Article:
I call to reference the June 14th match between New Zealand’s All Blacks and England’s English Rugby Union side, which incidentally, posed an identical issue to the week prior and as it turned out, the week thereafter. Here we saw a scintillating, single versed rendition of England’s national anthem, followed by a similarly exquisite, single verse of the Te Reo version of New Zealand’s anthem. Let it be known, I was suitably impressed. “Great”, I thought/mumbled, with emphasis this time on the latter, “they’re finally done putting us through two verses of God Defend New Zealand, then just when you think it’s over and you can watch the bloody game – only-to-be-reminded-that-the-All-Blacks-think-themselves-special to-the-extent-that-the-pre-dominantly-Caucasian-team-like-to-do-a-native-war-dance of-which-few-even-understand-the-relevance-anyway – the bloody Murray version of the anthem starts.”

Tonight appeared to be unfolding differently. One pretty lady had sung the English anthem in English then another pretty lady had sung the New Zealand anthem in Te Reo and it was brilliant. No one could have faulted it. So I’m now preparing for the native war dance of which I have recently reminded myself. Then the second pretty lady’s pretty mouth starts to open again. “This is odd,” I thought/mumbled, “what, is she doing two Murray verses now?” I had no idea at the time just how close I came to thought/mumbling upon the truth, as an additional two English verses of God Defend New Zealand rang out across Dunedin’s Forsyth Barr Stadium. I recall sitting in bemused rigidity throughout. Then the war dance began. I think I recall thought/mumbling a choking sound. I can’t recall if I felt more angered, indignant, embarrassed, cheated, or like laughing at such an audacious manifest of arrogance. Then it was over. Finally. Three verses of the NZ anthem to England’s one, followed by NZ’s decidedly threatening but apparently sacred war dance, to England’s perfunctory interest.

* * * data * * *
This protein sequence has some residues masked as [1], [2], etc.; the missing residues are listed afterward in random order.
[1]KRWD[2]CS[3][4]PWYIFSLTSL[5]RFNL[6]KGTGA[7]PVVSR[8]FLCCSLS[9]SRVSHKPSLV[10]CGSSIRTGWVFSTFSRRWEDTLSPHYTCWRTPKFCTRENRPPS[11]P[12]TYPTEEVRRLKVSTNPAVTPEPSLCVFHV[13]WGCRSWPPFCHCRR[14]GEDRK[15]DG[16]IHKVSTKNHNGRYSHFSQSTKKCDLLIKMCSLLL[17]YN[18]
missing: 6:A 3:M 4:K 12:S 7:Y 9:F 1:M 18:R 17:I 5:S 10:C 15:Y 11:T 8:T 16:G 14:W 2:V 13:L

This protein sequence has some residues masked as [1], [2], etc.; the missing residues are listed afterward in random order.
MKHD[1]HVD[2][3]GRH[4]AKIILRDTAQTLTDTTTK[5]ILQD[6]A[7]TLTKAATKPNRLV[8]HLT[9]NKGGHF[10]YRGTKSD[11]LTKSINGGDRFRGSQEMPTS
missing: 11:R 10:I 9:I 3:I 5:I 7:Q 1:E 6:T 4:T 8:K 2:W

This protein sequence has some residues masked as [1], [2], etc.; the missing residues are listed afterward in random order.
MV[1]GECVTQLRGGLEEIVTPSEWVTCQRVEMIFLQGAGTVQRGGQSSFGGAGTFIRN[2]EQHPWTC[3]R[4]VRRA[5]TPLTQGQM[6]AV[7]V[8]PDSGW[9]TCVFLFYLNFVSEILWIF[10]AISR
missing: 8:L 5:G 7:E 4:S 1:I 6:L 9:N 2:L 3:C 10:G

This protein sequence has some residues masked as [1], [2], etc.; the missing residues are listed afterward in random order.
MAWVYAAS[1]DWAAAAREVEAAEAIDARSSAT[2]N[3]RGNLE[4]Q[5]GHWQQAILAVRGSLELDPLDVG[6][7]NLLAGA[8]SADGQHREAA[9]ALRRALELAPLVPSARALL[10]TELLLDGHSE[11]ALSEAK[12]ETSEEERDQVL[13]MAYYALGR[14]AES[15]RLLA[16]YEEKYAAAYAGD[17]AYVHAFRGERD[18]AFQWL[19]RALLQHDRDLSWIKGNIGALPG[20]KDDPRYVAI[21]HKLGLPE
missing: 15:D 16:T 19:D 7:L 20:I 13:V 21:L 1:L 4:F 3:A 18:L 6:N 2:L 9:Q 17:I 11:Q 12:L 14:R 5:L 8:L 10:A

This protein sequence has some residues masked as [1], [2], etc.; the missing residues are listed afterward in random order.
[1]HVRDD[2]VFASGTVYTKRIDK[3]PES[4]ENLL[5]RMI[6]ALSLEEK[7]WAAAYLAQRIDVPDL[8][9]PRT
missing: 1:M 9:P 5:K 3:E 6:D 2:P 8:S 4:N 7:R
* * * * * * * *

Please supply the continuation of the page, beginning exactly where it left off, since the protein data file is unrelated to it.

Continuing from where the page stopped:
I pitied the English rugby team, standing, transfixed; knowing if their attention lapsed for the briefest of moments, some racial rights radical would likely complain to the NZRFU that the English showed disrespect towards the All Black Haka, and cause all manner of unrest.

Honestly. People. A four part anthem? Shit. We’re not that bloody good.



Article by Tim Walker

Edited by Murray Wright

Photography by Justin Thyme